cos'(x)=-sin'(0) sin(x)=cos'(0)cos(x)-sin'(0)sin(x)

So sin'(0) needs to be found by some means, usually by use of the particular definition being used.

HallsofIvy
Homework Helper
Part of the problem is that how you would prove such a thing depends upon how you have defined "cos(x)". You cannot use the "trigonometry" definition- that requires that x be positive. One common definition is in terms of the unit circle: if you measure a distance t around the circumference of the unit circle, starting at the point (1, 0), the point you end at has, by definition, coordinates (cos(t), sin(t)). In that case, you can use trig identities to reduce $(cos(x+h)- cos(x))/h$ and limit properties. There are, however, problems without defining measurement around the circumference of a circle without using trig functions.

But you can also define cos(x) and sin(x) by the power series:
$$cos(x)= \sum_{n=0}^\infty \frac{(-1)^nx^{2n}}{(2n)!}$$
$$sin(x)= \sum_{n=0}^\infty \frac{(-1)^n x^{2n+1}}{(2n+1)!}$$
Because that power series converges for all x (which can be shown by the ratio test), it converges uniformly in every compact interval and so can be differentiated term by term:
$$cos'(x)= \sum_{n= 1}^\infty \frac{(-1)^n(2n)x^{2n-1}}{(2n)!}= \sum_{n=1}^\infty \frac{(-1)^nx^{2n-1}}{(2n-1)!}$$
Making the change of index, j= n-1, n=j+1 so $(-1)^n= (-1)^{j-1}= (-1)(-1)^j$, and 2n- 1= 2(j+1)- 1= 2j+ 1 so
$$cos'(x)=-\sum_{j=0}^\infty \frac{(-1)^jx^{2j+1}}{(2j+1)!}= -sin(x)$$

Another perfectly valid way to define sine and cosine is
"y= sin(x) is the function satisfying the differential equation y''= -y with intial conditions y(0)= 0, y'(0)= 1" and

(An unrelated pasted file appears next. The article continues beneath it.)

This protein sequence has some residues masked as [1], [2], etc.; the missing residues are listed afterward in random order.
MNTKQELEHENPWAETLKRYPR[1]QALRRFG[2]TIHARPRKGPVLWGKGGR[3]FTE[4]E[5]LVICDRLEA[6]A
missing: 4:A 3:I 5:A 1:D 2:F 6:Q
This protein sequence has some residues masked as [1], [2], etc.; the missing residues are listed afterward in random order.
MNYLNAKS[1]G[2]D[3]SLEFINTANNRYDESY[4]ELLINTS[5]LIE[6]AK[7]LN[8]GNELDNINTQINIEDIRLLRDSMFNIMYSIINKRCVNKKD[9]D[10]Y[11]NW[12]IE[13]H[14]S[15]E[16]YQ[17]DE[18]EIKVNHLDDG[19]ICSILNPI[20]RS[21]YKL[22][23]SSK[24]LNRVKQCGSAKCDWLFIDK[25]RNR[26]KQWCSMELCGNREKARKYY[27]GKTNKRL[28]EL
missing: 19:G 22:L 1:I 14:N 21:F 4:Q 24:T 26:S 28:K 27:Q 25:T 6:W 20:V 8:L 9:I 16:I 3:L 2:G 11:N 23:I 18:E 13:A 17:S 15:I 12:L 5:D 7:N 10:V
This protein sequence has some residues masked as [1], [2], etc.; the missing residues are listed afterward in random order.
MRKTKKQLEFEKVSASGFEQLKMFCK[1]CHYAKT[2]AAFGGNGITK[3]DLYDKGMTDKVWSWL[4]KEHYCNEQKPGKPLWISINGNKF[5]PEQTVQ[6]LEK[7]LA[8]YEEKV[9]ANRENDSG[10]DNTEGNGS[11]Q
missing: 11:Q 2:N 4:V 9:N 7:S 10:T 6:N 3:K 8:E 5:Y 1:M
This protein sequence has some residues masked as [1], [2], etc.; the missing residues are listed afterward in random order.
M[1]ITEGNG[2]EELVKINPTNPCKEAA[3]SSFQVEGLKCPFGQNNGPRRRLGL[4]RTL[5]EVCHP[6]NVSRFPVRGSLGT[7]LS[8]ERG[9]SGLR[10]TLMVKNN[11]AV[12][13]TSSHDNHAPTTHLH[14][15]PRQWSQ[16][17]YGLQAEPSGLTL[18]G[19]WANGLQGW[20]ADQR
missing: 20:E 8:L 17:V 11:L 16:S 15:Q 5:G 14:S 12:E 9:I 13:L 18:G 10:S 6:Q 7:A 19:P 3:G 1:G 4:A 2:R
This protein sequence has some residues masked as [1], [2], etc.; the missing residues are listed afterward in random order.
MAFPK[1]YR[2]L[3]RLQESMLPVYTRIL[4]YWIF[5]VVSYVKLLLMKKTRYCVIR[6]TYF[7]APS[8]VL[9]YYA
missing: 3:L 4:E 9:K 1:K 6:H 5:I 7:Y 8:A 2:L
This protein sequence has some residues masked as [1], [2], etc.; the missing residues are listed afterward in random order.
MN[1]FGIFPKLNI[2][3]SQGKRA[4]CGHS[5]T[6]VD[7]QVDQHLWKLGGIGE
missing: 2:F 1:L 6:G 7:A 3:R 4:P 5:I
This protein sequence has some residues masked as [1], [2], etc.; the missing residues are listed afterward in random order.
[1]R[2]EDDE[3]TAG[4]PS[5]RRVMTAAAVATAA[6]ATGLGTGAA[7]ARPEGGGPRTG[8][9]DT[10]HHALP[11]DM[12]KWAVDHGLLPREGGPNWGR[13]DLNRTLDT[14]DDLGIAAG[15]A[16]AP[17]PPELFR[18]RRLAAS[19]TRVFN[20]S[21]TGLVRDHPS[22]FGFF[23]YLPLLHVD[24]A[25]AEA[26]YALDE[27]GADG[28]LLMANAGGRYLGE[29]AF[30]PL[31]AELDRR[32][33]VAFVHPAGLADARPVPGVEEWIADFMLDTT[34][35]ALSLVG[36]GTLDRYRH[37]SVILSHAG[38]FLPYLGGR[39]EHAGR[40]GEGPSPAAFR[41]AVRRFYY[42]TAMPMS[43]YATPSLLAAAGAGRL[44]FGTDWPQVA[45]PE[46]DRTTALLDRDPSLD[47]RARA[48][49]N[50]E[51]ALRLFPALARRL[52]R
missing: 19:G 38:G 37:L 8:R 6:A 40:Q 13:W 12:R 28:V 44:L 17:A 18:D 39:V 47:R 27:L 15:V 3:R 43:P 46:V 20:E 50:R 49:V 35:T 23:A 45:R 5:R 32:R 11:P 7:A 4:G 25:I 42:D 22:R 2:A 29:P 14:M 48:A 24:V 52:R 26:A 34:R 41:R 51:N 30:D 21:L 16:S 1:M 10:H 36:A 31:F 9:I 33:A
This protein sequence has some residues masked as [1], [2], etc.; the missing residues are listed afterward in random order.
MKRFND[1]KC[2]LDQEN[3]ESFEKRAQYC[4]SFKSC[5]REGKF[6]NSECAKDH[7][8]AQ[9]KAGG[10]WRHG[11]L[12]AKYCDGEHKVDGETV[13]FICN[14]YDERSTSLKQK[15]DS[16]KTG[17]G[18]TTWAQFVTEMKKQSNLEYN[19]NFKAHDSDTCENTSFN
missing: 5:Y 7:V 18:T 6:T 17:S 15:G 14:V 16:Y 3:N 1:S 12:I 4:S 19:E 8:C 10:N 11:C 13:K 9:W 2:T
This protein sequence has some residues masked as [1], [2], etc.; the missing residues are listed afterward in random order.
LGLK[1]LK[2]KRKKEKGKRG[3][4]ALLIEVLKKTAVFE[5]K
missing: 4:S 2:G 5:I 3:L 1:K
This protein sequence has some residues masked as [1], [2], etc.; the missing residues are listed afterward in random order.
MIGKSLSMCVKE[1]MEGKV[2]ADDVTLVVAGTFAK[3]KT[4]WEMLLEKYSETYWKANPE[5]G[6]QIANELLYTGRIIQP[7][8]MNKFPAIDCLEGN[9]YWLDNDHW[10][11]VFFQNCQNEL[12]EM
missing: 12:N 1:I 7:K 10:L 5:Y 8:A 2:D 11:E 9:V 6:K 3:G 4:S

"y= cos(x) is the function satisfying the differential equation y''= -y with initial conditions y(0)= 1, y'(0)= 0".

By the "existence and uniqueness theorem" for initial value problems we know that there exist unique functions satisfying those conditions. Further, since y''= -y is a second order linear differential equation, we know that any solution can be written as a linear combination of two independent solutions and it is easy to see that the functions above are independent solutions. That is, any solution to y''= -y can be written in the form y(x)= A cos(x)+ B sin(x).

In particular, if we write y(x)= cos'(x), then y'(x)= cos''(x)= -cos(x). Differentiating again, y''= -cos')(x)= -y. That is, this new function y satisfies that same differential equation, y''= -y and so y(x)= Acos(x)+ Bsin(x). But cos(x) satisfies the initial conditions cos(0)= 1, cos'(x)= 0 so y(0)= cos'(0)= 0 and y'(0)= -cos(0)= -1. Putting those into the formula for y, y(0)= Acos(0)+ Bsin(0)= A(1)+ B(0)= 0 so A= 0 while y'(0)= Acos'(0)+ Bsin'(0)= A(0)+ B(1)= -1 so B=-1. That is, y(x)= cos'(x)= 0(cos(x))+ (-1)(sin(x))= -sin(x).

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Fredrik
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That's what I'm saying, you cant use the chain rule if you need to prove cos'x = sinx, you should only use it when you need to solve equations like: y=cos3xtan4x

(not when proving the derivatives of trig functions)